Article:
static Mapbox map image
Idaho Falls, Idaho

Idaho Falls, Idaho

Increasing risk| 6,111 properties at risk in 30 yearsi

Flood risk is increasing for Idaho Falls

As the environment and weather patterns change, flood risks will increase. Approximately 5,569 properties are already at risk in Idaho Falls, and within 30 years, about 6,111 will be at risk.

Increase in number of properties at risk i

Proportion of properties at risk

i
6,111 / 24,08025%

Number of properties at risk by Flood Factor

Score Map

Flood Factors across this area.

A property's Flood Factor is an indicator of its comprehensive flood risk, ranging from 1 (minimal) to 10 (extreme). Properties with higher Flood Factors are more likely to flood.

Learn more about the Flood Factor methodology.

Filter by Flood Factor:

Flood Risk Explorer

Flood risks vary by depth and likelihood

Deeper floods from major events, like hurricanes, are less likely to occur, but cause greater damage than more shallow flood events, like heavy rains.

More likely to occurArrow Right
Arrow RightMore properties impacted
0
1
2
3

Depth of flooding (feet)

0
1
2
3

Depth of flooding (feet)

Environmental Changes

Flood risks are increasing because of the environment.

A changing environment means higher seas, new weather patterns, and stronger storms. As the atmosphere warms, there is more evaporation and more water available when it rains.

A warmer atmosphere also means warmer oceans, which can intensify flooding from hurricanes and offshore storms. Sea level rise also increases coastal flood risks, as higher seas mean there's more water available when high tides and coastal storms cause flooding.

Learn more about the environmental factors increasing flood risk.

  • Precipitation Change

  • Sea Level Rise

  • Sea Surface Temperatures

Select year of projection

Change in extreme rain events compared to 1980-2010 average. i

arrow-left
Lighter
Heavier
arrow-right
-10%
-5%
0
+5%
+10%
Source: NASA Earth Exchange Global Daily Downscaled Projections (NEX-GDDP).

Rise in inches, compared to 1980-2010 average. i

+5 in.

Place with highest sea level rise (inches)

14.4Grand Isle, LA
10.3Galveston Pier 21, TX
9.4Ocean City Inlet, MD
9.1New Canal Station, LA
8.7Lewisetta, VA
Source: Kopp et al, 2017. Evolving Understanding of Antarctic Ice‐Sheet Physics and Ambiguity in Probabilistic Sea‐Level Projections.

Temperatures in degrees Fahrenheit. Increase in comparison to the 1980-2010 average. i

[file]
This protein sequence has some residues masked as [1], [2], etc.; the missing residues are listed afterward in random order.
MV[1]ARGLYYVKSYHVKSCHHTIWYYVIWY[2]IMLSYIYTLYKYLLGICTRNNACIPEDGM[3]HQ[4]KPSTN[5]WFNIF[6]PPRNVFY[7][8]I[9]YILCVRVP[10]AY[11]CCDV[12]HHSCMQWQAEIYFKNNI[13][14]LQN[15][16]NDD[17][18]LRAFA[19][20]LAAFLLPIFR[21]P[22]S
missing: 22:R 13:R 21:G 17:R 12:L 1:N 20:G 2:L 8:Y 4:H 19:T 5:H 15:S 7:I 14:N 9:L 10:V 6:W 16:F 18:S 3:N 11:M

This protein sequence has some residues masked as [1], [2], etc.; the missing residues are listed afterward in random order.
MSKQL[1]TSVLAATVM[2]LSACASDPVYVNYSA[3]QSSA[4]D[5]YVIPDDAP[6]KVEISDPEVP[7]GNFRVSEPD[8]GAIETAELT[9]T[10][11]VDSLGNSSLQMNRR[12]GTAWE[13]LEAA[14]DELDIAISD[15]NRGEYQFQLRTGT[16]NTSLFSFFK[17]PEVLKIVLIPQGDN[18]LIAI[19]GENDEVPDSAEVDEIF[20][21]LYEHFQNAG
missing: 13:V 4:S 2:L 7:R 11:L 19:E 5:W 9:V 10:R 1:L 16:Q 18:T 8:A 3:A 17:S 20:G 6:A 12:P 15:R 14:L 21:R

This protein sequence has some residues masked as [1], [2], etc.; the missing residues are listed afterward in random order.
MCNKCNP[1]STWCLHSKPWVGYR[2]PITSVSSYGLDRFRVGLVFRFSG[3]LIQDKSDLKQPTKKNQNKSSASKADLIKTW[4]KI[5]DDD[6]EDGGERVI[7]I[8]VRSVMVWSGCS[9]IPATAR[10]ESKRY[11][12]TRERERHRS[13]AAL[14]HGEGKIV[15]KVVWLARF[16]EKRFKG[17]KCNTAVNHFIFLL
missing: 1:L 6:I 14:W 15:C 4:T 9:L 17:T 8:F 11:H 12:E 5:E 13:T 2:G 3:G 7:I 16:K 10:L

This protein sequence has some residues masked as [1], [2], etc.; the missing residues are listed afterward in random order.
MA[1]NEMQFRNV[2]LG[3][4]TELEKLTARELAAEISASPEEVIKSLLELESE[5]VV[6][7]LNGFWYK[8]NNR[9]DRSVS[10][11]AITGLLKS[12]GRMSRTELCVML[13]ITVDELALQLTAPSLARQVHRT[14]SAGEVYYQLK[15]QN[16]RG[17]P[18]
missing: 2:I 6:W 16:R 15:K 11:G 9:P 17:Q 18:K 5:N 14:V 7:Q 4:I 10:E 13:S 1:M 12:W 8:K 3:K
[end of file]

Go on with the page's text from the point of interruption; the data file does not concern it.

40°60°80°F
Source: NOAA National Data Buoy Center and Schmidt et al, 2014., Configuration and assessment of the GISS ModelE2 contributions to the CMIP5 archive.

Community Solutions

There are solutions to protect this area.

Although flood risk can never be completely eliminated, communities that adapt to higher flood risks can limit flood damage and lower flood insurance costs. Learn more about solutions.

Green infrastructure is a cost-effective and sustainable flood management approach that gathers and removes water at its source.

  • Open Spaces
    accordion caret

    By providing space for managed flooding, communities can reduce the flood risks for homes and businesses. These spaces can include cemeteries, golf courses, and parks.

  • Marshes and Wetlands
    accordion caret

    Restoring or constructing new marsh or wetlands provides areas for water to be stored, therefore reducing flooding.

  • Rain Gardens and Bioswales
    accordion caret

    Rain gardens reduce flash flooding by collecting rainwater and allowing time for the water to be absorbed or carried away. Bioswales are larger but functionally similar, and usually a part of a larger stormwater drainage system.

  • Beach Dunes and Renourishment
    accordion caret

    Beaches and dunes work as natural walls to reduce the impact of storm surges. Adding sand to make beaches bigger helps limit coastal erosion and protect communities from flooding.

  • Natural Barriers
    accordion caret

    Restoring and building up natural infrastructure such as barrier islands, oyster and coral reefs, mangroves, seagrass, and salt marshes is a cost-effective and eco-friendly way to reduce flood risks.

Find your home's Flood Factor

Past floods, current risks, and future projections based on peer-reviewed research from the world's leading flood modelers.

Powered by the world's top flood risk modelers

Access data calculated by a team of more than 80 world-renowned experts using decades of peer-reviewed research.

Learn More

Over 142 million properties, neighborhoods, and cities analyzed

View any home's Flood Factor and understand what can be done to protect it from flooding.

Learn More

First of its kind flood model shows how risk changes over time

Explore interactive flood maps to visualize recreated historic floods and see how flood risks change in the future.

Learn More

Page URL